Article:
A parliamentary inquiry reported in mid June 2012 and amongst the 28 recommendations to overhaul the Scheme it called for the introduction of a “Victorian style step-down of benefits to 95% pre injury earnings in the first 13 weeks, to 80% from 14 weeks onwards replacing the current system of 100% payout for 26 weeks” as reported in InDaily News on 14/6/12.
Legislation was passed on 22/6/12 introducing the step-downs as well as restrictions upon journey claims with the amendments modelled on the current law in South Australia and capping weekly benefits at five years unless the claimant is assessed as having a 30% whole person impairment.
Interestingly, while Rob Thomson was General Manager of the Workers Compensation Division of WorkCover NSW a ban was imposed on the payment of a lump sum to commute weekly payments of income maintenance.
That ban is now considered to have contributed to rising claim durations and increased pressure on common law, both of which are prime drivers of the blow out in liabilities. The NSW ban was formally lifted by statutory amendment last month.
In the SA Scheme the legislation allows for the payment of a lump sum to redeem weekly payments of income maintenance and medical and like expenses but WorkCover SA have effectively imposed an administrative ban upon such payments.
It will be interesting to see if SA follows the NSW lead and lifts the administrative ban so that judicious use of redemptions is mandated as a useful method of controlling claim durations in appropriate circumstances.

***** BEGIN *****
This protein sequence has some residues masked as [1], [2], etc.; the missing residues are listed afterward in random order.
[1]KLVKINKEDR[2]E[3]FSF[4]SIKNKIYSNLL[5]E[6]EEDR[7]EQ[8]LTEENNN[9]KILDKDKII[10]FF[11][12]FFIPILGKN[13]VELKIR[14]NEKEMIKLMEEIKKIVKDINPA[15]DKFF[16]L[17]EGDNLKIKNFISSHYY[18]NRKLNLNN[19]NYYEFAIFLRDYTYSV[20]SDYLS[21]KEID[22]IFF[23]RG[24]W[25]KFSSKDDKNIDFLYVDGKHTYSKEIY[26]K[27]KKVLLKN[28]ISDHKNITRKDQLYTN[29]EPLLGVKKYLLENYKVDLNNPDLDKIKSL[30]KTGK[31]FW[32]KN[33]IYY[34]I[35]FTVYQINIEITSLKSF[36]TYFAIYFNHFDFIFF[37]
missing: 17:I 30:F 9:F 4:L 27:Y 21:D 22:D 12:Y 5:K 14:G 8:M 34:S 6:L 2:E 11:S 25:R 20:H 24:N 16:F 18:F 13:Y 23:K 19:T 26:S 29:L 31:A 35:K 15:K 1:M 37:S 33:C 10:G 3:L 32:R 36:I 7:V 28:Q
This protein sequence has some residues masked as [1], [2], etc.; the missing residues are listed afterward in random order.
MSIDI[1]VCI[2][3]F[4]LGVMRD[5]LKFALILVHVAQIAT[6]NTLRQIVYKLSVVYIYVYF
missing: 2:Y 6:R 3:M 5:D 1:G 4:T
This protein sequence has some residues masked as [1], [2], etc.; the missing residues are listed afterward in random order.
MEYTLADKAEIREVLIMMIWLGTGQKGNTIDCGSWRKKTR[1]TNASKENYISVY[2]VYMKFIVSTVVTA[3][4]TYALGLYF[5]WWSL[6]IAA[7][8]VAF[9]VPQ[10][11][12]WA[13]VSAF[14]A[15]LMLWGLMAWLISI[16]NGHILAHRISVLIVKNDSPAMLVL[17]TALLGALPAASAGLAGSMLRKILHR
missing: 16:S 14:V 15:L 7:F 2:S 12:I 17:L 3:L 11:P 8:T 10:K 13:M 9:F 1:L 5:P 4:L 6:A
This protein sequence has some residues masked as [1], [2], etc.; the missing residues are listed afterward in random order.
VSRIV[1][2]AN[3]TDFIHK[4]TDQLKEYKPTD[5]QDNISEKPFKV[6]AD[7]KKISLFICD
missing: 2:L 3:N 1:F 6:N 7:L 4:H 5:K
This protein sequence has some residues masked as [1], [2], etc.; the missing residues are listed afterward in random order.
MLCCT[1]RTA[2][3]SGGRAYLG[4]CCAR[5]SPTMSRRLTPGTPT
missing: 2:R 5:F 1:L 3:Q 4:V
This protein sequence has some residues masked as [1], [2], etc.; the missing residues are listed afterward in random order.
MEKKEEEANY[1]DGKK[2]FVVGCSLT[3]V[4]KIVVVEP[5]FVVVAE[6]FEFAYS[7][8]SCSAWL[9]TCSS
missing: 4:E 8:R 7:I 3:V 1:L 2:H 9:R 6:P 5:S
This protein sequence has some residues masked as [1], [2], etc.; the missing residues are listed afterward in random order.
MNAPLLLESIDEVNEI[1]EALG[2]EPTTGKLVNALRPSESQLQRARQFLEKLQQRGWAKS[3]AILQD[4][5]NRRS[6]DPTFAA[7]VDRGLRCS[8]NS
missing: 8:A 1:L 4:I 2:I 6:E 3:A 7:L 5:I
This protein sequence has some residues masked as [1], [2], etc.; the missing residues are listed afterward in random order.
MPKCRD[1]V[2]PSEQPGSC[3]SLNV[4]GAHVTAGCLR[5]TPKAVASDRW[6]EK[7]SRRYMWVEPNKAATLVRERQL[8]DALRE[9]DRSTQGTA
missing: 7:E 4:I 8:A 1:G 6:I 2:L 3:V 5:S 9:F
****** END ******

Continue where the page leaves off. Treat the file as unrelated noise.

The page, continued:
What can we take out of the New South Wales experience?
Firstly, investment income camouflaged the structural deficits in the NSW Scheme in the period 2006 to 2008. Those structural deficits have seen the Scheme deteriorate at an alarming rate despite “the reform of the premium system in the period 2005 to 2009”.
Secondly, a $175 million loss in the SA Scheme’s investment portfolio in the six months to December 2011 does not bode well for an improved scheme funding ratio when the end of financial year results are publicised in the annual report later this year.
When announcing the financial results for the six months to 31 December 2011 WorkCover SA Chairman Philip Bentley made the point that: